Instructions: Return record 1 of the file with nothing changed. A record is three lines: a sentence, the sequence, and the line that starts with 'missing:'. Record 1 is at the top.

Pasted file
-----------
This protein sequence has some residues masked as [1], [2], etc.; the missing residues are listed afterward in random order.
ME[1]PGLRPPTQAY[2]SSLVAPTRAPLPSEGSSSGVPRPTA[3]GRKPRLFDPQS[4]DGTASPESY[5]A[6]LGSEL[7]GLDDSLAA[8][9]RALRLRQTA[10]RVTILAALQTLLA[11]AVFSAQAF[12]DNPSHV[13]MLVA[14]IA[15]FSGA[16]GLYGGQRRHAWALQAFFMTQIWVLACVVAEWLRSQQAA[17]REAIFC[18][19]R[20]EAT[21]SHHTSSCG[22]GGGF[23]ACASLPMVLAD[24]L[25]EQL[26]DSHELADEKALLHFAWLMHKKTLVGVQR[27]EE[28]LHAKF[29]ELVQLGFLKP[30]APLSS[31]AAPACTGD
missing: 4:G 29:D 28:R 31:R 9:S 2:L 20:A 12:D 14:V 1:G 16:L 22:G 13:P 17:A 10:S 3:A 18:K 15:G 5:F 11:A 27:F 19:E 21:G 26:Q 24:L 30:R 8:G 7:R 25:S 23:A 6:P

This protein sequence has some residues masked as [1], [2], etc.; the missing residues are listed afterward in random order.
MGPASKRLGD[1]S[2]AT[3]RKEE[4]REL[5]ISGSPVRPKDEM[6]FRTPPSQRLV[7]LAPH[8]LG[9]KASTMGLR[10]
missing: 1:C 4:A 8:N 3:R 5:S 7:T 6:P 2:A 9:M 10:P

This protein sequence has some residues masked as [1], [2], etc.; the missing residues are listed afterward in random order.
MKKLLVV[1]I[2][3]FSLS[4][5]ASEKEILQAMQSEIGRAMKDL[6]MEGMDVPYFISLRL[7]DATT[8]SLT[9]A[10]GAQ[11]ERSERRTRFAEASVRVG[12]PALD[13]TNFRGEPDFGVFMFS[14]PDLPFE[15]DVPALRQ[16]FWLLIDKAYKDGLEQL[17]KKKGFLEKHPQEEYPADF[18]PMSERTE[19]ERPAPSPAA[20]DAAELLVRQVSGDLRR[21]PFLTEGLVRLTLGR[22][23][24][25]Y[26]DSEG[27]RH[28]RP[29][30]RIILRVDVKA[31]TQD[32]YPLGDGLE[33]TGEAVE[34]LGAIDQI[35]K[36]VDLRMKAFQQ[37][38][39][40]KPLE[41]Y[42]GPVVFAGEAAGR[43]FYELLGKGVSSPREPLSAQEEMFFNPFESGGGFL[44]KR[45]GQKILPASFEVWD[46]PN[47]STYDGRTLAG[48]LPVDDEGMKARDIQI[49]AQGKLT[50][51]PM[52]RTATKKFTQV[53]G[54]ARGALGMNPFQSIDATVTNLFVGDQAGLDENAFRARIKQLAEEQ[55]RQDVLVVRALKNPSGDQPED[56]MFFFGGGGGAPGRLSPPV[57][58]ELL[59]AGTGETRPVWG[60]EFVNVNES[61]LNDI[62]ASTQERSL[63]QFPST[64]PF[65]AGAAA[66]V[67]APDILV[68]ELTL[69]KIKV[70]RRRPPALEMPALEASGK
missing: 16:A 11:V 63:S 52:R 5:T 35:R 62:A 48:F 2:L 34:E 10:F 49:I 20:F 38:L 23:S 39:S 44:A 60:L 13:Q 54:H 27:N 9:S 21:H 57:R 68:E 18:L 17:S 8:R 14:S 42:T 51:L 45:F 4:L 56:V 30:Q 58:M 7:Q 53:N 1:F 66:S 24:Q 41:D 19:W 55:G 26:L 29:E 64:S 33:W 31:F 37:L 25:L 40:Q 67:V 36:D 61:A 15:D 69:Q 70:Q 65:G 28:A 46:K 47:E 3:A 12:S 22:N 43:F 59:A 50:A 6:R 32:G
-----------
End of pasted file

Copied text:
This protein sequence has some residues masked as [1], [2], etc.; the missing residues are listed afterward in random order.
ME[1]PGLRPPTQAY[2]SSLVAPTRAPLPSEGSSSGVPRPTA[3]GRKPRLFDPQS[4]DGTASPESY[5]A[6]LGSEL[7]GLDDSLAA[8][9]RALRLRQTA[10]RVTILAALQTLLA[11]AVFSAQAF[12]DNPSHV[13]MLVA[14]IA[15]FSGA[16]GLYGGQRRHAWALQAFFMTQIWVLACVVAEWLRSQQAA[17]REAIFC[18][19]R[20]EAT[21]SHHTSSCG[22]GGGF[23]ACASLPMVLAD[24]L[25]EQL[26]DSHELADEKALLHFAWLMHKKTLVGVQR[27]EE[28]LHAKF[29]ELVQLGFLKP[30]APLSS[31]AAPACTGD
missing: 4:G 29:D 28:R 31:R 9:S 2:L 20:A 12:D 14:V 1:G 16:L 22:G 13:P 17:A 10:S 3:A 18:K 15:G 5:F 11:A 27:F 19:E 21:G 26:Q 24:L 30:R 8:G 7:R 25:S 23:A 6:P